There are some interview questions that come standard, regardless of the position or company that a candidate is interviewing for.
What is your past experience?
Why are you looking for a new opportunity?
What is your biggest strength and weakness?
And then, of course, what do you know about the company?
This standard question can garner many different answers, from someone who seems like they‚Äôve never even heard the name of the company, to someone who you might want to put on a stalker watch list.
But, in between the lines of all these different answers, there lies certain key things you should be looking for in the answer‚Ä¶
That the candidate knows what your company does.
Okay, this one might seem like a no-brainer‚Äîafter all, how could a candidate know about the job without knowing what exactly they‚Äôd be doing and the company they‚Äôd be doing it for‚Äîbut hear me out.
If your company does manufacturing, a candidate‚Äôs reply should go above and beyond simply answering, ‚ÄòManufacturing.‚Äô At the least, the candidate should be able to give a brief pitch on who the company is and why they want to join your specific team.
That there‚Äôs some inkling in their answer that they‚Äôve checked out the website.
Here‚Äôs where you‚Äôve got to look for clues. Some companies, you may have such a cool website the candidate just comes right out and says they loved your website and explain why (coughourcandidatesdocough).
But for some companies, you see if the candidate uses any phrases or facts that are on your site, or maybe mention an employee testimony that‚Äôs there as being why they wanted to apply. However obvious the candidate makes it, keep an eye out for if they checked you out online.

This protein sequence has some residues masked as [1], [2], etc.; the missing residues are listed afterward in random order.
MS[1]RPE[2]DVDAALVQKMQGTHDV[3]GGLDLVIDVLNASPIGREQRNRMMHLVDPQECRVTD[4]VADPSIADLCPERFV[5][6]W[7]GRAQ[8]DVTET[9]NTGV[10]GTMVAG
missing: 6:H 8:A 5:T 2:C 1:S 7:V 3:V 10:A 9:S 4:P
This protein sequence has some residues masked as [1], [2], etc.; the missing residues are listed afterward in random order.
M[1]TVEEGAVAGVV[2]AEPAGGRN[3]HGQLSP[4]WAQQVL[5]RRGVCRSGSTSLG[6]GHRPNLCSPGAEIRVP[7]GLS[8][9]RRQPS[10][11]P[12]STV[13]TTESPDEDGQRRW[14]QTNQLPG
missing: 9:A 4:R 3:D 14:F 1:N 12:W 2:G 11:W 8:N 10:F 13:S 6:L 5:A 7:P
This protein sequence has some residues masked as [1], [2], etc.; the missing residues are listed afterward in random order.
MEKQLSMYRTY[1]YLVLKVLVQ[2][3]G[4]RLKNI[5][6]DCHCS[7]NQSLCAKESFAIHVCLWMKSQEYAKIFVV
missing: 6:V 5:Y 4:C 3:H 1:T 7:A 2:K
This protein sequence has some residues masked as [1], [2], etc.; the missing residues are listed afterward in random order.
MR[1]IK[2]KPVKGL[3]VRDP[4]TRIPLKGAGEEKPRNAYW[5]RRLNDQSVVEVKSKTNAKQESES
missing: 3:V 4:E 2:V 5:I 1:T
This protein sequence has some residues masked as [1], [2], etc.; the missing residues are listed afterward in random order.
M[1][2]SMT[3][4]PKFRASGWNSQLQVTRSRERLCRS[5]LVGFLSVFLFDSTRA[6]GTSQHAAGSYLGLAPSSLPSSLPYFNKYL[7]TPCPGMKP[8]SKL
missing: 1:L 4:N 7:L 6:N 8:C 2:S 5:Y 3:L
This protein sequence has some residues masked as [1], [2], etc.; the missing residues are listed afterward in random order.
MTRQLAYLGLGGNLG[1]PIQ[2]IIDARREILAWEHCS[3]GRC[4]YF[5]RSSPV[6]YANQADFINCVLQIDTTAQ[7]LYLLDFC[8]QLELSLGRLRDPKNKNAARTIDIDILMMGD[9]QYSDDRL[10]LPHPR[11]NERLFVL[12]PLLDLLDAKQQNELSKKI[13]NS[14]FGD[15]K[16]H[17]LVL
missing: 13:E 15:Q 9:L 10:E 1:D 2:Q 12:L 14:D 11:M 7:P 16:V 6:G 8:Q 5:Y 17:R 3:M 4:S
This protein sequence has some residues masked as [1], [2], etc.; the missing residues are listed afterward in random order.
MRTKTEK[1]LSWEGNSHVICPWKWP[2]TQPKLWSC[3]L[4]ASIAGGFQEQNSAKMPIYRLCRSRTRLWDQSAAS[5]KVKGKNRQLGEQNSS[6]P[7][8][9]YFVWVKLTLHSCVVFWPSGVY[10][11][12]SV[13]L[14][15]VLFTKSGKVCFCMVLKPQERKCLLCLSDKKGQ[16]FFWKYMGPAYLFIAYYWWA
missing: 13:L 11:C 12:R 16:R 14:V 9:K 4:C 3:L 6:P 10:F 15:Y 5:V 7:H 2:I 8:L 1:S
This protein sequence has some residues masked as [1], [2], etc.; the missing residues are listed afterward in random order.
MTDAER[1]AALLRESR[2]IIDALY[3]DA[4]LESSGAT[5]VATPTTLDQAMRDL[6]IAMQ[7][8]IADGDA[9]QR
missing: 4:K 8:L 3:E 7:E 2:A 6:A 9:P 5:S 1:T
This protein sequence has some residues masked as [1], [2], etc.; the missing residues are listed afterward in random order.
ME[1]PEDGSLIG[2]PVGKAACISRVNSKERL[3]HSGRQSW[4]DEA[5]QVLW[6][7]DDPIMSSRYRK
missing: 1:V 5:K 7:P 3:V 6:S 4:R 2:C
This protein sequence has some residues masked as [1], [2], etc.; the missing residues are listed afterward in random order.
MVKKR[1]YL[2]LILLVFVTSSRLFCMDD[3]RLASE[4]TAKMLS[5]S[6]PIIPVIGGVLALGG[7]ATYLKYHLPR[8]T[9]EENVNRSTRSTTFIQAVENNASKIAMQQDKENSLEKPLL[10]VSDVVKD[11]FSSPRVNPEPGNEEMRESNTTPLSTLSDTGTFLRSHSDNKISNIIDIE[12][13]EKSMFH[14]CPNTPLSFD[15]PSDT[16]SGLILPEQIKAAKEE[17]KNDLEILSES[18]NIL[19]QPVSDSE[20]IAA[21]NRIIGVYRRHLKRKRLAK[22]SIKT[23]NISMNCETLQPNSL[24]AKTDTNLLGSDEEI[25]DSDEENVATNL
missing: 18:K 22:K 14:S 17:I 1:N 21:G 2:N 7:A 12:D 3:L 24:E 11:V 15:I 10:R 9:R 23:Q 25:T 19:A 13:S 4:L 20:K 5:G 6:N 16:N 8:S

Ditto for social media.
Same goes for your social channels (which, you should definitely have, by the way).
This one is a little newer than websites, as most employers are just now getting in the social employer branding space, but most candidates‚Äîespecially the younger ones‚Äîshould have checked social media to see if you are an employer they want to work for.
You can even do some post-interview investigation. If they candidate is following you on social, major brownie points should head their way.
That they‚Äôve thought about ways they can contribute to the team.
This is the clutch moment‚Äîthe one that separates the boys and girls from the men and women. Sure, a candidate may have checked out your website, they might know what you‚Äôre about, but have they thought critically about any of these things?
If a candidate follows up their brief knowledge with an expecting look that says, ‚ÄòPraise me for doing my research‚Äô they are not the superstar they could be. A true superstar follows up by telling what they know, then telling what could be if they were part of the team.
So what do these types of answer clues tell you?
- That the candidate really wants the job.
- That the candidate has the wherewithal to perform some due diligence.
- That this candidate is one who will enjoy working at your company‚Äîafter all, they dug around and still liked what they saw.
When you ask the question, the candidates don‚Äôt have to know the ins and outs of the operation, but they should display that they‚Äôve done some base level research. Keep an eye out for these specific items during your next interview‚Äîyou might just make your best hire yet.